Beren wrote:I have the tolkienlandscape which was used for the Lord of the rings. Very lovely art and wery nice framed. Not only is Roger Garland a very good artist he is also a very lovely person. You should really go and visit his gallery one day!


I see on Garland's site Tolkien Landscape is not for sale. Good job there Beren! The small image on his site probably does nothing for its beauty. :D
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Postby Iolanthe » Thu Nov 30, 2006 8:29 pm

Wow, you own his drawings for Tom Bombadil 8) ! I love the landscape too - as you can tell by my essay - it's a great achievement and fascinating to look at. I'd love to see it for real.
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Postby Beren » Thu Nov 30, 2006 9:04 pm

For one or another reason I always like the prelimenary drawings better then the finished product. They have a creativity in them... which is the artists in his best; the creative part of the work! I just love this!
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Postby Philipa » Fri Dec 01, 2006 2:17 am

Perhaps Beren you are attracted to the process itself. To see the underpins so to speak intrigues you?
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Postby Beren » Mon Dec 11, 2006 3:00 pm

what do you enjoy most watching the sun rise or a picture of a sunrise... i think I like to see the quest, the search of the artist; the touching on new ideas, the creative process... there is so much more to see in the sketches and pre-drawings; the finished product is only the end result and only shows the finished picture. It is like the enjoying the bookcover without reading what is inside.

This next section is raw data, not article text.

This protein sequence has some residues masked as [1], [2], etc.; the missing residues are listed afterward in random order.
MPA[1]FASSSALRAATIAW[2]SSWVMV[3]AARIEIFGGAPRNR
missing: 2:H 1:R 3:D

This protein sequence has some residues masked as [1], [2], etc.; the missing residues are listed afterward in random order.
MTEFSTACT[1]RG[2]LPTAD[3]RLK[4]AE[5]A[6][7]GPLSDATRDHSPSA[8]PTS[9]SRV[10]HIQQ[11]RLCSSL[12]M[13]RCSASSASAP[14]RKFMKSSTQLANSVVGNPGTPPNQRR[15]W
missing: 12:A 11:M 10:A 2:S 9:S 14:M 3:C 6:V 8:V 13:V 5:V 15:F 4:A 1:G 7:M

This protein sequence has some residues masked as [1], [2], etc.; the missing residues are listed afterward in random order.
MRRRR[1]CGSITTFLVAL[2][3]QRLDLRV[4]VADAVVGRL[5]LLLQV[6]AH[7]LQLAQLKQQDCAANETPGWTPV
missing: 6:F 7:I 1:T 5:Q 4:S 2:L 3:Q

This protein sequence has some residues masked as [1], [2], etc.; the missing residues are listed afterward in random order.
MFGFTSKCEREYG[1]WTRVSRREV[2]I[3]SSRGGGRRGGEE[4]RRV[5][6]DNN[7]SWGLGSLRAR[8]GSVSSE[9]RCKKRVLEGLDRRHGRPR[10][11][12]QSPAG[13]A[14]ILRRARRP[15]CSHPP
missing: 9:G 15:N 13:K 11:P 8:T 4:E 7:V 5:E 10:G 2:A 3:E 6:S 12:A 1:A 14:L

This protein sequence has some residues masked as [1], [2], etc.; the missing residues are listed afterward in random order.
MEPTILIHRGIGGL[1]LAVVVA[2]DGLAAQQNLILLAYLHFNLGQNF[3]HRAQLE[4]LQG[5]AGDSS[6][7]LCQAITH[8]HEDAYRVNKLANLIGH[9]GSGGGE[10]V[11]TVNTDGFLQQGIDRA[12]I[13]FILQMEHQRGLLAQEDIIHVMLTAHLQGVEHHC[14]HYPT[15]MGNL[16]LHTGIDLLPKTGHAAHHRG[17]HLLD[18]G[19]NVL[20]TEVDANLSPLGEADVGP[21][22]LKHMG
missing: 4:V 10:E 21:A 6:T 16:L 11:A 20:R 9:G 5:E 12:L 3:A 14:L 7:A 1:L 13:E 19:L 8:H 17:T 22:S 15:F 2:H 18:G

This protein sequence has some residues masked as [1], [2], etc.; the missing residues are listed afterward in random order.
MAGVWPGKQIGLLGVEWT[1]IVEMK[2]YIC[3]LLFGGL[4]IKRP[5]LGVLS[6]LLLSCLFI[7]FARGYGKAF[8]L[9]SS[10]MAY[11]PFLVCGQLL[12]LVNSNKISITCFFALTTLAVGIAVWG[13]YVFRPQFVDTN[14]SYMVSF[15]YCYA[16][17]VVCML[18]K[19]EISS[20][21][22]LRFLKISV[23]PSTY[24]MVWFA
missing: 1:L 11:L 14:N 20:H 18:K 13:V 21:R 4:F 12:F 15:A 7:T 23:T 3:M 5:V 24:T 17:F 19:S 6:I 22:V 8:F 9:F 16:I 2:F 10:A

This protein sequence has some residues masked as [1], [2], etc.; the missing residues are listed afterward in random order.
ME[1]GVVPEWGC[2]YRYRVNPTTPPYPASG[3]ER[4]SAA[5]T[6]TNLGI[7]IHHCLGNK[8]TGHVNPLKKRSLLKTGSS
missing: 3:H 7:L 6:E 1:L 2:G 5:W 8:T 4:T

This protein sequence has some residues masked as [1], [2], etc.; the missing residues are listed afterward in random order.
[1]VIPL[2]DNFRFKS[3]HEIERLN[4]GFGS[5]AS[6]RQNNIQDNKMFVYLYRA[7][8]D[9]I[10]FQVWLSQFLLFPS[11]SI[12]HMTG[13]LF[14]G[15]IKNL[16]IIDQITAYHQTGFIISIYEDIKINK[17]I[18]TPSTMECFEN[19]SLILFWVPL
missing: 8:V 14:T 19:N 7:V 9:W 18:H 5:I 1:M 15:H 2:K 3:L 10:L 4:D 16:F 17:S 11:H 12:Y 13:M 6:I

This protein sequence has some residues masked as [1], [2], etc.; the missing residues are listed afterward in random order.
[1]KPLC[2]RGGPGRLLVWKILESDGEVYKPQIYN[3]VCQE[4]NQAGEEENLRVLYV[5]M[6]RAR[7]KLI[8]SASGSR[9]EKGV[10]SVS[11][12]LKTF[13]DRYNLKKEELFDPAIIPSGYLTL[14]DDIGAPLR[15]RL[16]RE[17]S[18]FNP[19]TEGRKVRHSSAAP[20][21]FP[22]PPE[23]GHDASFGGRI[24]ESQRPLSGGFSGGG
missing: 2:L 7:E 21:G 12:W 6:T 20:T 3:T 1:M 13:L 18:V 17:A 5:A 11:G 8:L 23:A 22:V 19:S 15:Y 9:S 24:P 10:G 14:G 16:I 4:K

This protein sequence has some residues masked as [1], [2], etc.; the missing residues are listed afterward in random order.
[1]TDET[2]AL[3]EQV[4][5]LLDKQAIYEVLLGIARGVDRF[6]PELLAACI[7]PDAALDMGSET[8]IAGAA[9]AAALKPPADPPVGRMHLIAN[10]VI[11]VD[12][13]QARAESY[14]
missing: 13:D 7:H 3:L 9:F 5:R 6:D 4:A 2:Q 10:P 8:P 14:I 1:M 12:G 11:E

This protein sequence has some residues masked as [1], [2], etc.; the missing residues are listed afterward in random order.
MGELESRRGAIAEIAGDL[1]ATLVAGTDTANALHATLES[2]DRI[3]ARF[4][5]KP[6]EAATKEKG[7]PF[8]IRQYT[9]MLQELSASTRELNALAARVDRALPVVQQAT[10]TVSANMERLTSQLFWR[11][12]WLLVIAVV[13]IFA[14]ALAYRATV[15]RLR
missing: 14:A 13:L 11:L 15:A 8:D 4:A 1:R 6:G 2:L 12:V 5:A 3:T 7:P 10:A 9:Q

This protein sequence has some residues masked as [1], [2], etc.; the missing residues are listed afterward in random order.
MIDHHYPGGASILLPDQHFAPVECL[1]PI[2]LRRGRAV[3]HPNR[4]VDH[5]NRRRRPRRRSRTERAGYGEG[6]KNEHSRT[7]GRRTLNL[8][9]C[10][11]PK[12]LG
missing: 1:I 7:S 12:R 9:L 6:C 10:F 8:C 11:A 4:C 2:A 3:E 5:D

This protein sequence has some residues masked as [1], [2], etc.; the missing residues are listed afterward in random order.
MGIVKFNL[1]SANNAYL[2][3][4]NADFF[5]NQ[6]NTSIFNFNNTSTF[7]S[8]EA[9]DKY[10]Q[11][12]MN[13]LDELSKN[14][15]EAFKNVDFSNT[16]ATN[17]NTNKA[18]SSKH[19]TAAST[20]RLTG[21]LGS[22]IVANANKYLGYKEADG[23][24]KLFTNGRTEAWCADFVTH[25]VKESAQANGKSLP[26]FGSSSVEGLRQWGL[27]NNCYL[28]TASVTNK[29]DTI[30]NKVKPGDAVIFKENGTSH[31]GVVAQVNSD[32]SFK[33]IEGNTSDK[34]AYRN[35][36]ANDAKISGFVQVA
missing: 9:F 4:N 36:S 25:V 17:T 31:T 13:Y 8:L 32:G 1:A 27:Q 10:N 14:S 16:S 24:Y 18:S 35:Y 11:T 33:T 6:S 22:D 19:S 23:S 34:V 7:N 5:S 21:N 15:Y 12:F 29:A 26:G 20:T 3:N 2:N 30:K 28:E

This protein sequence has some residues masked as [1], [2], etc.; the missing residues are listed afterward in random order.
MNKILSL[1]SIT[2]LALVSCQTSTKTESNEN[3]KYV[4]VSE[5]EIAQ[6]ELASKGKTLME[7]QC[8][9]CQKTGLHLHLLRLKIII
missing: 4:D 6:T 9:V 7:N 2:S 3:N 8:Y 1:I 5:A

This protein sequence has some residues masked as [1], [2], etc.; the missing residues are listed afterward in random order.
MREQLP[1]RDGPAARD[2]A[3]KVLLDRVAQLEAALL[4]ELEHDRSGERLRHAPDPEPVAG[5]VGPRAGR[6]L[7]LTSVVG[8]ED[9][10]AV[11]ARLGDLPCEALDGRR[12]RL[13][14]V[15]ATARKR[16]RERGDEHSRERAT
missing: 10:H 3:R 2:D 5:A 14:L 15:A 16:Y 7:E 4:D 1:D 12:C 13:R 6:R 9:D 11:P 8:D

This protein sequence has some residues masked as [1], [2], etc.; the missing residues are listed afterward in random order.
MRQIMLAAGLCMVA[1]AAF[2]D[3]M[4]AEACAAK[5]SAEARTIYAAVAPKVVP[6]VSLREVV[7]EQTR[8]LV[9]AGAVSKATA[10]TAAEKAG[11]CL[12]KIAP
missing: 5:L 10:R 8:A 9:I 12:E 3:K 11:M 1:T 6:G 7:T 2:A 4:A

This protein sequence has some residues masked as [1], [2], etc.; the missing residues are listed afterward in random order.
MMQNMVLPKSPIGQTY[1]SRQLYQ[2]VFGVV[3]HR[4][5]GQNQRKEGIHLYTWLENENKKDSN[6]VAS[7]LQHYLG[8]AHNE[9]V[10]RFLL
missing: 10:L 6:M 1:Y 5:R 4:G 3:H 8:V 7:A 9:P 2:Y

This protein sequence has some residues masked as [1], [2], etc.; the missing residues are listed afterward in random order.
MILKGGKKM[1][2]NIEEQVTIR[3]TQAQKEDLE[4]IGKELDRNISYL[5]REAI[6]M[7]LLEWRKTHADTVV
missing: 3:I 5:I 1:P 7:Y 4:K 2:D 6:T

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Postby Philipa » Tue Dec 12, 2006 1:42 am

Excellent description Beren. :D
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Postby marbretherese » Sat Aug 04, 2007 12:26 pm

I've just returned to this thread because Jonick has bought me a remaindered copy of 'Tokien's World - Paintings of Middle Earth' (currently unavailable on Amazon), and I've particuarly enjoyed what I've seen of Roger Garland's paintings in there during my brief look at the book so far (we're on holiday from tomorrow so unfortunately my time is limited at present!).

I just re-read some of the comments above about seeing the process of building a painting. When Beren first put up his post I hadn't seen a lot of preliminary sketches of paintings, but near where I work the Royal Watercolour Society currently has an exhibition of precisely that - preliminary sketches alongside their final works - and it's absolutely fascinating. I too have preferred some of the early versions to the final piece!
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Postby Iolanthe » Sun Aug 05, 2007 1:25 pm

Not only is it nice to see the process, but I agree that sometimes the preliminaries themselves can be great works of art - just in another medium. I'm fascinated by Alan Lee's sketches. He is a master at pencil drawing and I often prefer them to his finished paintings even though he is also a master at Watercolour.

Which Garland paintings are in the book, mabreterese? I'd love to hear a bit more about what you like about them when you get back from holiday :D .
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Postby marbretherese » Sun Aug 19, 2007 7:41 pm

There are several: Tom Bombadil, The Bridge of Khazad-Dûm, The Lord of the Nazgûl, Ulmo Lord of the Waters, The Chaining of Melkor, Eärendil and Elwing, The Gates of Morn, The Smith of Wootton Major, The Haven of Moriondë and The Brandywine River.

I think I'm fascinated by them because they are so totally different to my own vision of Tolkien's world; and as a result I've probably looked at them more closely than the others. There's a lot in them, and even if I don't always agree with Garland's interpretation, I find it challenging. And I love his use of colour, particularly in the one of Ulmo (mind you, if I were going to pick one to put on my wall it would be the one I am most comfortable with - The Smith of Wootton Major :D )

In the blurb he states that each Tolkien painting he was commissioned to do made him "raise his game" in terms of creative ability, and I think this really comes through in the finished work.